Thanks very much for the speedy reply.
I don't know if you can see the screenshot attachments from my post, but I think I tried to do exactly that and unfortunately the "Export Settings" window (the second picture on the right of my post) doesn't show the same range of frame rate options that you have (it only has "25" and "Automatic (based on source)" - with a similarly restricted range shown for NTSC too. Perhaps I'm missing the presets and I can upload them from somewhere? I've downloaded and updated the latest versions. Thanks again,
What computer operating system is your Premiere Elements 12 running on? Asked in case, we have to get into version specific information later.
Customizing the export settings under Publish+Share/Computer/AVCHD with Presets = HD720p50 is not going to work for your purposes even if you set the following fields to "Automatic (based on source)" after setting for 1920 x 1080
Pixel Aspect Ratio
I took a 1080p50 file into this situation and obtained a field
25 frames per second
16:9 display ratio
Clearly the "Automatic (based on source)" is not working as expected.
This type of situation has been associated with other "Automatic (based on source"" opportunities elsewhere in Publish+Share in 12 and has been encountered in other Premiere Elements versions as well.
Is there any requirement that your export have a .m2t file extension?
I would suggest that you use the following for your export which will give you your 1080p50 as AVCHD.mp4 instead of AVCHD.m2t.
with Presets = MP4 - H.264 1920 x 1080p25
and then under the Advanced Button/Video Tab, customize the Export Settings as shown in the screenshot. Please let me know if the screenshot is clear enough to read from
Bitrate adjusts can be made, depending on your compromising between Bitrate, Quality, and File Size.
We will be watching for your results.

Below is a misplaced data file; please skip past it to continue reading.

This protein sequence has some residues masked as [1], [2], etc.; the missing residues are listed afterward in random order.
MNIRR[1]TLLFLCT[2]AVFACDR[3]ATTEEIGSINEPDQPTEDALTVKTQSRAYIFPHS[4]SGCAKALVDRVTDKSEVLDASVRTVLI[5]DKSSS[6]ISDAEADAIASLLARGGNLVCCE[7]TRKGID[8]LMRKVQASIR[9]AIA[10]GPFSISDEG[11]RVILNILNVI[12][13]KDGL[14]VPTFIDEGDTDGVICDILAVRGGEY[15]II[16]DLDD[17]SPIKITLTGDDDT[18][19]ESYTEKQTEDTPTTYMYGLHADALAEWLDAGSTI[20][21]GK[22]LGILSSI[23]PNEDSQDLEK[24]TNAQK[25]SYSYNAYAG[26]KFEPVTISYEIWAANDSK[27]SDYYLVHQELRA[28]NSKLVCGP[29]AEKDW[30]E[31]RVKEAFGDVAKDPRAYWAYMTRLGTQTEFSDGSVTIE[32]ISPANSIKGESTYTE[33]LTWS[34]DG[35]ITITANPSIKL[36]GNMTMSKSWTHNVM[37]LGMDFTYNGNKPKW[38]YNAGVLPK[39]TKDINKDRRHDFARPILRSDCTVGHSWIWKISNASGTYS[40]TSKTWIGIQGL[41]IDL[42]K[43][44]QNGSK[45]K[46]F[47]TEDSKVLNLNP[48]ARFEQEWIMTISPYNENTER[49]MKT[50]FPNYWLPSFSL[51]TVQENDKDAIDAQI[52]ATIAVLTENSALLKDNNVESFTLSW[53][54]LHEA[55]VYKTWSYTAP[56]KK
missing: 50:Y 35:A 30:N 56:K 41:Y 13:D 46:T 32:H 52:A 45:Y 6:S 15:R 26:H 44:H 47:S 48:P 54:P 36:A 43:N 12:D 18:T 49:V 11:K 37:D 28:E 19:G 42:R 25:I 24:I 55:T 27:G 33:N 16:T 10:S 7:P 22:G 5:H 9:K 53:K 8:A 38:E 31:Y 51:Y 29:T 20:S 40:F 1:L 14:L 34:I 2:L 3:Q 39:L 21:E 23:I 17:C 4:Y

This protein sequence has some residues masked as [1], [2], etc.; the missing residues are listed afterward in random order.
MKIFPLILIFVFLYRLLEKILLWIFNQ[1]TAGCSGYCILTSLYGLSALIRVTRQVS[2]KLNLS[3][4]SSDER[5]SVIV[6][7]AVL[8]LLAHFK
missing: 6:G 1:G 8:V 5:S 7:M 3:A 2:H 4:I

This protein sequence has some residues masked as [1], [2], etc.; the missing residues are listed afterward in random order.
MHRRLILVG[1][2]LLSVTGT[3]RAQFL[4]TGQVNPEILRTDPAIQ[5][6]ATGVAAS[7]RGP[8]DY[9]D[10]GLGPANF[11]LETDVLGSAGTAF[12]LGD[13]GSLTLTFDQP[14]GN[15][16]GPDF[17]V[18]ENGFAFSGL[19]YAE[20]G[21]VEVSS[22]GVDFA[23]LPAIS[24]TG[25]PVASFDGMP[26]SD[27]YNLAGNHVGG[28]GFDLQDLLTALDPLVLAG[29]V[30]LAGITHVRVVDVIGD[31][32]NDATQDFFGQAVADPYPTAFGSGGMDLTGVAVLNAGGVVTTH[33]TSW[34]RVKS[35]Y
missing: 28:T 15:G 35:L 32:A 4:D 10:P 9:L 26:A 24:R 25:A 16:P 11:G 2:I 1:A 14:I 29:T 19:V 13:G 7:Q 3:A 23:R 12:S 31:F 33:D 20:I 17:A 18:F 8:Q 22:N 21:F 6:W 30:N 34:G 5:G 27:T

Add On...the search for the whys for "Automatic (based on source)" failures has been an ongoing one for me and others. No answers to date.
Thanks very much again for the quick reply - I'm always struck by the generosity of forum contributors and it's really appreciated.
Your reply also helped me spot what I'd missed from the first reply - thank you to you both. You were both highlighting that if I try to export as mp4 (instead of m2t) then I will receive greater customisation options in the Advanced tab (including 1080p50). I can now see that option and will use that approach.
I was thinking that I'd be better off staying in m2t (rather than mp4) because my Sony camcorder (HD-PJ810) takes video in both formats and the mp4 is visibly much more lossy and I figured this would be the case for any exports that I make (if I want to watch direct only HTDV I thought I'd be better to keep the file as an m2t). Can I expect similar quality from an mp4 AVCHD export, and if so what compromise would you suggest between Bitrate and size please? (storage isn't really a problem).
To finish out the query, I'm guessing that there's no way to stay in m2t and export at 50fps then? Would there be any benefit to staying in the m2t format rather than mp4? (I've done very little video editing in the past and I always find file format / export questions to be a huge source of confusion). Again, appreciate the help - I'm running Mac OS X 10.8.5, 2.7GHz i7 with 16GB of RAM and internal flash storage.
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Thanks for the follow up with additional information.
For the Premiere Elements Mac user, look to the .mov and .mp4 wrapper with H.264 or AVCHD video compression.
The Bitrate settings that Adobe offers as defaults are typically optimized in the presets. But, you could always look for better for your specific video footage by increasing the Bitrate to a point where the lastest quality result looks like the prior one. But, while you are doing this experimenting, you have to watch for the file size to make sure that the highest bitrate does not make the file size prohibitive. But, definitely look into this in the situation where your source may have a higher bitrate than the Adobe default in the preset selected.
I have found no way to stay with 50p and the .m2t file extension. The "Automatic (based on source)" does not work.
Besides the AVCHD.mp4 (1080p50), you might want to check out H.264.mov (1080p50). For the latter,
and use Presets = PAL DV 16:9
Under the Advanced Button/Video Tab, then customize the Export Settings, starting with setting Video codec = H.264.
And, then use the settings are show in the screenshot.
For Bitrate Settings, I have a check mark next to Limit data rate to 12000 kbps (kilobits per second) for you to start with. We can go into converting kbps to Mbps (megabits per second) if necessary. If you leave that Bitrate Settings option unchecked, the file size will be huge I suspect.
I will do some homework to determine if 1080p50 with the .m2t file extension (wrapper format) is a supported one for any video editor.
More later. Looking forward to your results.
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A just in case note....